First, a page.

The components really do fit together nicely, but this is a TON of work and a lot to keep straight. I would liken the total amount of work to a Master's program. Also, are you a good test taker? Because C1 is worth 40% of your evaluation (the most of any of the components) and you're not going to have as much time to study as you would like if you do all four in the same time. Pros - an inspiration in one component can lead to improvement in another component, especially in applying writing style and incorporating the Architecture, rubrics, and standards. You also get any associated bonuses sooner assuming you certify. Cons - You'll only really figure out what you're doing in April, right before you have to start finalizing stuff and submitting it. Also, you won't have a life for a year. If the time crunch results in less quality work, you may have to re-do components which has a financial cost to it as well.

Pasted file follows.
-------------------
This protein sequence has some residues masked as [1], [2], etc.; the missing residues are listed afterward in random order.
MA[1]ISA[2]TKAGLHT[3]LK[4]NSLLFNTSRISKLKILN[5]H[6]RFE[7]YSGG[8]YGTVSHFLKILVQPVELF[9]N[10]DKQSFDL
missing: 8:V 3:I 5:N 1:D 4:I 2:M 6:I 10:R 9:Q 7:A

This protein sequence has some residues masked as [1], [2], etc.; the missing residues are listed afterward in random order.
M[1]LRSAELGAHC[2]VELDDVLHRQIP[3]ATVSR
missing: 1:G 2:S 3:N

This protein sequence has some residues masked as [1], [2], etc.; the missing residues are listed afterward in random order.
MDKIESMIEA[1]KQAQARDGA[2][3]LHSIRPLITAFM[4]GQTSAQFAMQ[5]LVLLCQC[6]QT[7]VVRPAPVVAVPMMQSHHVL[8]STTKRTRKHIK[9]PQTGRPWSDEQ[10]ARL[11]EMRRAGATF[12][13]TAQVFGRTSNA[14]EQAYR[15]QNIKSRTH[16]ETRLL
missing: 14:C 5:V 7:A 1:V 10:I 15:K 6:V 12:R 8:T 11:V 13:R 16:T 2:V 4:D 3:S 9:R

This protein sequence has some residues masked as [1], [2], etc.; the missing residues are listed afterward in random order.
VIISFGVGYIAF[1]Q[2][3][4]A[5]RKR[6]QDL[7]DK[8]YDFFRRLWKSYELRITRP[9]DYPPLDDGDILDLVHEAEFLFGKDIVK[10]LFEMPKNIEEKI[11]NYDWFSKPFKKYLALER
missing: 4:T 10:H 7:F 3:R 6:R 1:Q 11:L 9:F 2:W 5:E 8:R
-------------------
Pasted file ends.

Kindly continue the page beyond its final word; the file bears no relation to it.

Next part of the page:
Get a grip on Component 3 the year BEFORE the end of the school year prior to the cycle you plan to do your boards and start recording - anything you record after the closure of the registration window (February 28) can be used for the next year's cycle. Get those release forms signed ASAP - you need one for every individual (including adults) who is seen or heard on your video. Figure out exactly what it is you need in your videos, what you should improve on, and start recording. With any luck, you can get at least two great videos before the end of the year and start your writing on Component 3. I highly recommend connecting with someone who is NBCT certified (doesn't have to be in your teaching area or even physical area) to review your writing and give you feedback. Chances are, you'll end up revising and possibly picking a different video, but just getting your feet wet this way will give you a great head start and make the next year much more manageable.